Involve children and young people in an evaluation, to understand the impact and learn from their experiences. 

  • try and evaluate people’s experience of involvement at the end of each meeting or at regular intervals, so that their feedback can inform and improve future involvement 
  • an end-of-project review could include informal critical reflection with the children and young people
  • those involved could also help to develop a more formal evaluation, to ensure it captures the aspects that have been important to them
  • share the learning with other researchers to improve the evidence of good practice for involvement, for example in published papers or at conferences
  • involve the children and young people in reporting on their experiences if they wish to be involved

It is also important for researchers to reflect on the involvement process and their own role within it. 

References and other useful guidance

eYPAGnet (2020): Toolkit for involving young people in research 

Children and clinical research: ethical issues (Nuffield Council on Bioethics, 2015)

Involving Children and Young People n Policy, Practice and Research (NCB, 2015) 

Evaluating the extent and impact of young people’s involvement in National Institute for Health Research (NIHR) studies: an assessment of feasibility (Brady and Preston, 2017) 

Hear us out! (VIPER, Council for Disabled Children, 2014) 

Involving children and young people in research, National Children’s Bureau 

Guidelines for Research with Children and Young People (NCB Research Centre, 2011)

Research into Young People’s Participation in Local Decisions (VIPER) 

Children and Clinical Research – Global Health Training Centre

You can search for more involvement resources and references on public involvement on Learning for Involvement


Brady, L.-M. and Preston, J. (2020). How do we know what works? Evaluating data on the extent and impact of young people’s involvement in English health research. Research for All, 4 (2), 194–206. Online.

Brady L.M. and Graham B. (2019) Social Research with Children and Young People. A Practical Guide. Policy Press, Bristol.

Brady, L.M., Templeton, L., Toner, P., Watson, J., Evans, D., Percy-Smith, B et al (2018) Involving young people in drug and alcohol research. Drugs and Alcohol Today, 18(1), 28-38.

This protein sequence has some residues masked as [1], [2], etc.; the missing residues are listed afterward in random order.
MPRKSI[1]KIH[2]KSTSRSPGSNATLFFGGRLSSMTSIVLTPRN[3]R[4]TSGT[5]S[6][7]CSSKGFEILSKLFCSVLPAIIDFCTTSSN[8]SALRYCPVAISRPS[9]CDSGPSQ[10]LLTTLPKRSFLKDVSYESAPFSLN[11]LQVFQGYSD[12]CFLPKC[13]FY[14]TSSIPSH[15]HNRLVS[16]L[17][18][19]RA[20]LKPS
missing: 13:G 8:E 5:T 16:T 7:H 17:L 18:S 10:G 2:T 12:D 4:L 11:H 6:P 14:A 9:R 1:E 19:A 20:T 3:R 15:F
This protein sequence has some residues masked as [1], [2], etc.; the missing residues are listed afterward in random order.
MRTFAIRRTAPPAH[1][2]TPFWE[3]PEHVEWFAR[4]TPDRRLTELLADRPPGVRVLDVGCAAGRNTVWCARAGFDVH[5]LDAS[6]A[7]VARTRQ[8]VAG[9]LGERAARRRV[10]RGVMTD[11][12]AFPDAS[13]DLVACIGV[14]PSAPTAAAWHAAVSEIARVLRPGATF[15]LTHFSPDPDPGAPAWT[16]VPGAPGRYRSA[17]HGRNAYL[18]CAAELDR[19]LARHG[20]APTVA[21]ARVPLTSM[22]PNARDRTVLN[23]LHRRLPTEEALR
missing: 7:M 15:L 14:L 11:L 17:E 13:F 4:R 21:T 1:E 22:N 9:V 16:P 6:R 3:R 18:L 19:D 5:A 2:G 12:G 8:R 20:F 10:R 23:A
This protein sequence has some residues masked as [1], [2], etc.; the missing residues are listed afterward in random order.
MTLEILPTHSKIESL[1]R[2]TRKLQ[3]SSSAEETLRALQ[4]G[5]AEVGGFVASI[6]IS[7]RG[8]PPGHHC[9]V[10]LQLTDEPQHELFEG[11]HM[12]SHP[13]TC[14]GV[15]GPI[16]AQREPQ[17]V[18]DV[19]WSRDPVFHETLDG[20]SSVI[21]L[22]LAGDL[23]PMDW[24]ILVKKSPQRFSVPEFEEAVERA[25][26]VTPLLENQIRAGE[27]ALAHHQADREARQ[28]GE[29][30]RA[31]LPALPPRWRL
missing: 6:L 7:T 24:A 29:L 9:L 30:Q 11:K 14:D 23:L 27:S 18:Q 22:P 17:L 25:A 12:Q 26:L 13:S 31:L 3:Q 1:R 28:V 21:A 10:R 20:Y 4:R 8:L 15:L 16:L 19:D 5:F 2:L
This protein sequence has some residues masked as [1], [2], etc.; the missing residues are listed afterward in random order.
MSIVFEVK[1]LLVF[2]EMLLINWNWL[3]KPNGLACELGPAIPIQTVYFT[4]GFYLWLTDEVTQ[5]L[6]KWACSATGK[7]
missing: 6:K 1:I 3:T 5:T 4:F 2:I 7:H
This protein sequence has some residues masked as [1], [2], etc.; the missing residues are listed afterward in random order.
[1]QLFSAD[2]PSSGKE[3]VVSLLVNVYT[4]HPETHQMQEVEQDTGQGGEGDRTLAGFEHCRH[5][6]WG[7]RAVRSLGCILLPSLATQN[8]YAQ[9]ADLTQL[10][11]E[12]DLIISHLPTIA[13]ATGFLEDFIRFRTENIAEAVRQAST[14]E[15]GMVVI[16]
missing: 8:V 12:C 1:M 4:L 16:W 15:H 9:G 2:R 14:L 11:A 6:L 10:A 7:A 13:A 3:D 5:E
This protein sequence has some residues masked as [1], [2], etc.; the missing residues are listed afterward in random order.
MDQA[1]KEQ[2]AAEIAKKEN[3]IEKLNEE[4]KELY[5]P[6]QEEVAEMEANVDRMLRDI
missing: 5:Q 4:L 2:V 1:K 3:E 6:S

Mawn, L., Welsh, P., Stain, H.J. and Windebank, P. (2015) Youth speak: increasing engagement of young people in mental health research. Journal of Mental Health, 24(5): 271-5.

Powell M.A. and Smith A.B., (2009) Children’s Participation Rights in Research. Childhood, 16: 124-42.

How to cite this guidance

NIHR, Involving children and young people as advisors in research, April 2021, [URL], (Accessed on: [DATE])


This resource was reviewed by NIHR in March 2021 for accuracy and currency. The NIHR endorses this resource. 

We would like to thank Judy Scott, independent consultant, for her advice on welfare benefits and payments for children and young people. 

The previous version was referenced as: INVOLVE (2019) Involving children and young people in research: Top tips and essential key issues for researchers, INVOLVE, Southampton. 

The Top Tips were developed by asking children and young people involved in research to review the Top Tips written in 2016, to identify which ones they thought were really important, change the wording to increase relevance and add any they felt were missing. Thank you to all the children and young people in the following groups who provided feedback on the top tips:

If you feel any of the information on this page needs amending or would like to request the deletion of this page, please contact us at

Explore related content

Start new search
  • Involvement good practice

    Case studies of how to conduct impactful PPIE for Statistical Methodology Research

    Added on 17th May 2024
    View resource
  • Co-production

    The contribution of the lived experience in addressing gambling harms at the local level

    Added on 15th May 2024
    View resource
  • Inclusive opportunities

    NIHR Race Equality Framework: development of a tool for addressing racial equality in public involvement

    Added on 13th May 2024
    View resource
  • Involvement good practice

    Why is involving people with lived experience not universally embraced in the NHS?

    Added on 30th April 2024
    View resource
Saved to your reading list

Are you sure you want to remove this item?